Ady Ferdinan Noor, Sugito                                                                                                                                                 pp. 93-106

    Indonesia consists of a variety of tribes, religions, races, and groups that exist  on  islands that spread from Sabang to Merauke. The wealth of ethnic diversity  in  Indonesia should be an advantage to unite the nation, but the reality in the field of cultural gatherings raises new conflicts, based on increasing social conflict in the community. In 2013, there were 92 total conflicts, in 2014 here were 83 conflicts;  and  in 2015 in the middle quarter, social conflicts originating from ideology, politics, economics, and social culture amounted to 20 cases. Local wisdom in each community is a reflection of an integrated (holistic) philosophy of life. Citizenship learning models depend on teachers, who develop materials by integrating contexts with the values of the philosophy of local wisdom. These models can be interpreted as multicultural education based on local wisdom.



    Reframing Immigration as an Issue of Freedom Within the U.S. Classroom

    William McCorkle                                                                                                                                                               pp. 107-123

    Immigration is currently one of the most contentious issues in both the United States and in much of the world. In order to confront powerful xenophobic narratives, there have been theoretical arguments for a more open and inclusive immigration system. Most of the arguments for this more inclusive system are based in the ideas of compassion and justice. Though these ideas can be helpful in certain contexts, the contention of this article is that the idea of freedom is the most transformative framework for a more inclusive immigration system, particularly in the United States with its historical focus on individualism and liberty. This idea of immigration as a form of freedom is especially pertinent to introduce into the social studies classroom in the midst of the contentious debate on immigration. This articles both looks at the theoretical basis for reframing immigration as an issue of freedom and suggestions for how teachers can introduce this perspective to their students.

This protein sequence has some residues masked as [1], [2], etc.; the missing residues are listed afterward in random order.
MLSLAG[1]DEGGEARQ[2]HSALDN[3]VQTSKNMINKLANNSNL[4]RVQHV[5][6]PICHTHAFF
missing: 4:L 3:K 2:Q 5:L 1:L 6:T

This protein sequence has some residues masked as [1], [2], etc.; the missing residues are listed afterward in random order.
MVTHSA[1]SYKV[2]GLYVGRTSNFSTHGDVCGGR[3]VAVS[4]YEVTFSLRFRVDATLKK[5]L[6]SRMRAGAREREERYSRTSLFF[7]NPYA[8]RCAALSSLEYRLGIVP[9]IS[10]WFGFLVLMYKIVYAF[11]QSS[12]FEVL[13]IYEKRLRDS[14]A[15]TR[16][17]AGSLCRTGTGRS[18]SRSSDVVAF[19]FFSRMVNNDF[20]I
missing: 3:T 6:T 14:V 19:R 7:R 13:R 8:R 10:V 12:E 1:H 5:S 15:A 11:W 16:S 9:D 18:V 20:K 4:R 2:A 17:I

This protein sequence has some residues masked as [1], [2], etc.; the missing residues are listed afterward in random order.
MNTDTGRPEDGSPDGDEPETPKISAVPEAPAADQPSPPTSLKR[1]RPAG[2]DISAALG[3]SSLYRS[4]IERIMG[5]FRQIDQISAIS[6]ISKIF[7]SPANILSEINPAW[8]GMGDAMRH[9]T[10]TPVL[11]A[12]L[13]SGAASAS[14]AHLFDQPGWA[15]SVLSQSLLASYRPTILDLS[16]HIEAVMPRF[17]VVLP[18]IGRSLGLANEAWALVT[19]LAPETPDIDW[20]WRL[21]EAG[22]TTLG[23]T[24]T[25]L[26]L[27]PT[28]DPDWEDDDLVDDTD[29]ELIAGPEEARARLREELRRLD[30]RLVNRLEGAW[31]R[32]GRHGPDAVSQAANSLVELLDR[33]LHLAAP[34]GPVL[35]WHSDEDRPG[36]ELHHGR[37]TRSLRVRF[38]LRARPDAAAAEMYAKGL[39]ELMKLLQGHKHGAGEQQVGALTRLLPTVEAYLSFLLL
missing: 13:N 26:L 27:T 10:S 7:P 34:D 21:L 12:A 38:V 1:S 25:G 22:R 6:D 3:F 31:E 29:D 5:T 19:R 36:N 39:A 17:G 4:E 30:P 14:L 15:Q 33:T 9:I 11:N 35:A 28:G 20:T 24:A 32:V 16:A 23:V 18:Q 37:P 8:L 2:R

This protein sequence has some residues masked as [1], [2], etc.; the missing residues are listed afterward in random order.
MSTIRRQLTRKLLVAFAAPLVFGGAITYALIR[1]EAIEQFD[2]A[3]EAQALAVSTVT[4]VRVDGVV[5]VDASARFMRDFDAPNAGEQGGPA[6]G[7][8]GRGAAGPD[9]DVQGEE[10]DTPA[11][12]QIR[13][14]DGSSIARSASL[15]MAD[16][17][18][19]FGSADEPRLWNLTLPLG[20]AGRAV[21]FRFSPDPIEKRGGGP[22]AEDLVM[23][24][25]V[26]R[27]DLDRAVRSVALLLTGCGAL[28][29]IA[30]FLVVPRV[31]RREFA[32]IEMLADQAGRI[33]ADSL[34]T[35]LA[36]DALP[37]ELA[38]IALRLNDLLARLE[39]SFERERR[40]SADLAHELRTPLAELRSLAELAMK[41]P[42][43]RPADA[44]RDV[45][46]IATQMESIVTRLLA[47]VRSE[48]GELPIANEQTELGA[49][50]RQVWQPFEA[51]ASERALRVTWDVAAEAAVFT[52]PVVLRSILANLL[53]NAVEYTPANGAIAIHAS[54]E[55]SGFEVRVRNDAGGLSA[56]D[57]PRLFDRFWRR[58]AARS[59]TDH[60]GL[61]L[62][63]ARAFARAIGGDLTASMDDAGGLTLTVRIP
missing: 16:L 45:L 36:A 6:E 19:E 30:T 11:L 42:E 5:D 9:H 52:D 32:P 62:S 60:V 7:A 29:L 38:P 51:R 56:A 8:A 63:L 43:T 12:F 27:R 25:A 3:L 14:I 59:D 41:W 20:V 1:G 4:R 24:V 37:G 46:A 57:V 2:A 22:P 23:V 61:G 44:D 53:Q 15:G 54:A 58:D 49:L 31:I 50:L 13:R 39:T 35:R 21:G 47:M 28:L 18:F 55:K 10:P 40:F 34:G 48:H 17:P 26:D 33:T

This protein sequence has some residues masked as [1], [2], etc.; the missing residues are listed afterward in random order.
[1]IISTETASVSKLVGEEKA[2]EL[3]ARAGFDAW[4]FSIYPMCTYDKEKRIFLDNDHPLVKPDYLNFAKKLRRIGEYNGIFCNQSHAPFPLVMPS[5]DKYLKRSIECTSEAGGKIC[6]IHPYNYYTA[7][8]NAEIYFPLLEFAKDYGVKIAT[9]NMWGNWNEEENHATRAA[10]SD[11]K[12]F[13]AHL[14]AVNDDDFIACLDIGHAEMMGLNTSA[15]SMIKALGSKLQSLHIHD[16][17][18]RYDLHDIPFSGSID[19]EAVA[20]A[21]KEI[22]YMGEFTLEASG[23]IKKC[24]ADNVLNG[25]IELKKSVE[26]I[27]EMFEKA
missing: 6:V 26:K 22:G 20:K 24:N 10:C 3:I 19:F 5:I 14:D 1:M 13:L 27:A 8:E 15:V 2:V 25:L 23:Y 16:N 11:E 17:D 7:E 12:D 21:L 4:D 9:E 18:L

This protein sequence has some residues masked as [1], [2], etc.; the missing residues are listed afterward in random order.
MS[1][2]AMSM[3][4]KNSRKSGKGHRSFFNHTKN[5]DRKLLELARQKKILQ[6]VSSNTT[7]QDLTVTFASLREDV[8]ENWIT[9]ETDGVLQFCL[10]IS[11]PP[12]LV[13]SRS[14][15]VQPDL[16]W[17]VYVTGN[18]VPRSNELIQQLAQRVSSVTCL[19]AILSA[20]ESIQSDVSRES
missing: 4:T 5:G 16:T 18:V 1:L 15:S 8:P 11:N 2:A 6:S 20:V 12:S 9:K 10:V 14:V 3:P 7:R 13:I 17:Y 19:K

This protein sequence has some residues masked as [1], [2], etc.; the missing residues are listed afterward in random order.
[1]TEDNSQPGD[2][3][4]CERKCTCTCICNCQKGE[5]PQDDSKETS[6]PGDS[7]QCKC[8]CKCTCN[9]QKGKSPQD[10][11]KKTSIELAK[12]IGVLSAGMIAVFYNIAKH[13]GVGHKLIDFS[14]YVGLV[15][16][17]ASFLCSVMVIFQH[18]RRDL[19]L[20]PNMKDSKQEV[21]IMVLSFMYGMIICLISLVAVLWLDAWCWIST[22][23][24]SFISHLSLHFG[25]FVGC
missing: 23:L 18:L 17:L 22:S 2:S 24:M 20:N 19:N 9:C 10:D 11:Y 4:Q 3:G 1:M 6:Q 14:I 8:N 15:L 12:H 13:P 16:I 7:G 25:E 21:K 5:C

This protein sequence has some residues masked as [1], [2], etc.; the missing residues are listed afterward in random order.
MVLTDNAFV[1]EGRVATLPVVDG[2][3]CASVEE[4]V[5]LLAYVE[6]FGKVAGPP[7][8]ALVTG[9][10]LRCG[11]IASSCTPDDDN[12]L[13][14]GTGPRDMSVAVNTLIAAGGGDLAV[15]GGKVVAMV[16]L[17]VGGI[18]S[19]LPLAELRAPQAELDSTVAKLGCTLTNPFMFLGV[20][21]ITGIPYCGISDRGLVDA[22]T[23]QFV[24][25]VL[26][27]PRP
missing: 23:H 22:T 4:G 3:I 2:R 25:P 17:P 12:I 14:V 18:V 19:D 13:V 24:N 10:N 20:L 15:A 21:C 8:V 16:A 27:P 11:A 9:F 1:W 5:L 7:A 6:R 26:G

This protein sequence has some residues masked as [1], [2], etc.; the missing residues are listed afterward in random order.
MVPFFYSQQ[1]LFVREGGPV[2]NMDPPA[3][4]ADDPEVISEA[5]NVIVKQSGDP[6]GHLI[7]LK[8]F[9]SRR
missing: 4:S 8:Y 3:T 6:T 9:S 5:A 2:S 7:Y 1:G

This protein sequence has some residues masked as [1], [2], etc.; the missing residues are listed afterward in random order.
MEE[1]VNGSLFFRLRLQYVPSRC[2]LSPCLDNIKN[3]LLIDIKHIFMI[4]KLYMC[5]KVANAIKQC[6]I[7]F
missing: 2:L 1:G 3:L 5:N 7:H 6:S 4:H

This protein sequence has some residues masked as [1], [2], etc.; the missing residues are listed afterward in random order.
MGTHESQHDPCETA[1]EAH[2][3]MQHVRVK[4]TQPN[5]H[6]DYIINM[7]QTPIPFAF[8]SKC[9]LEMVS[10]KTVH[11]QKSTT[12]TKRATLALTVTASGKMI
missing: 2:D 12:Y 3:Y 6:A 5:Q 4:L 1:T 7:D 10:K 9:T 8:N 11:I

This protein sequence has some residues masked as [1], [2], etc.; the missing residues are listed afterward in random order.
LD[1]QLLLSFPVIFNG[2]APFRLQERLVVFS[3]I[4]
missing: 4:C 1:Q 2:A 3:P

Anatoli Rapoport, Ph. D.
    Associate Professor of Curriculum and Instruction
    Editor, Journal of International Social Studies
    Department of Curriculum and Instruction
    Purdue University